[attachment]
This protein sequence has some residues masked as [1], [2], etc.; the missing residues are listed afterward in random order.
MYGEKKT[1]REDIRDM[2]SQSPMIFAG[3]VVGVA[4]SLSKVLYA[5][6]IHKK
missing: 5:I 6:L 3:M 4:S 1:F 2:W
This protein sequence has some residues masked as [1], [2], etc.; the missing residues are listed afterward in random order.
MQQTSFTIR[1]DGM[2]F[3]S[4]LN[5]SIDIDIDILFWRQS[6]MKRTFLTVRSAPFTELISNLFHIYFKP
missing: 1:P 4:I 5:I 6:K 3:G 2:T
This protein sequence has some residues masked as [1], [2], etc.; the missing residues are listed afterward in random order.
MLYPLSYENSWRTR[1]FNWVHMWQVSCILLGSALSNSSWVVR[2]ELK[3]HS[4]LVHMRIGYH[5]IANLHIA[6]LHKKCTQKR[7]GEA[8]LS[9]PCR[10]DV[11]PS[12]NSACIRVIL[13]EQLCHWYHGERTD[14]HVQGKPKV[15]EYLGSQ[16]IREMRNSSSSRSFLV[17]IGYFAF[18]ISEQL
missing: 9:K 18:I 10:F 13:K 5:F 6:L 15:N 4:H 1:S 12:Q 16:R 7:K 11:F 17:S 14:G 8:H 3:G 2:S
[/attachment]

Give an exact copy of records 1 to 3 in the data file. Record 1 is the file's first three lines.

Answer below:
This protein sequence has some residues masked as [1], [2], etc.; the missing residues are listed afterward in random order.
MYGEKKT[1]REDIRDM[2]SQSPMIFAG[3]VVGVA[4]SLSKVLYA[5][6]IHKK
missing: 5:I 6:L 3:M 4:S 1:F 2:W
This protein sequence has some residues masked as [1], [2], etc.; the missing residues are listed afterward in random order.
MQQTSFTIR[1]DGM[2]F[3]S[4]LN[5]SIDIDIDILFWRQS[6]MKRTFLTVRSAPFTELISNLFHIYFKP
missing: 1:P 4:I 5:I 6:K 3:G 2:T
This protein sequence has some residues masked as [1], [2], etc.; the missing residues are listed afterward in random order.
MLYPLSYENSWRTR[1]FNWVHMWQVSCILLGSALSNSSWVVR[2]ELK[3]HS[4]LVHMRIGYH[5]IANLHIA[6]LHKKCTQKR[7]GEA[8]LS[9]PCR[10]DV[11]PS[12]NSACIRVIL[13]EQLCHWYHGERTD[14]HVQGKPKV[15]EYLGSQ[16]IREMRNSSSSRSFLV[17]IGYFAF[18]ISEQL
missing: 9:K 18:I 10:F 13:K 5:F 6:L 15:N 4:H 1:S 12:Q 16:R 7:K 11:F 17:S 14:G 8:H 3:G 2:S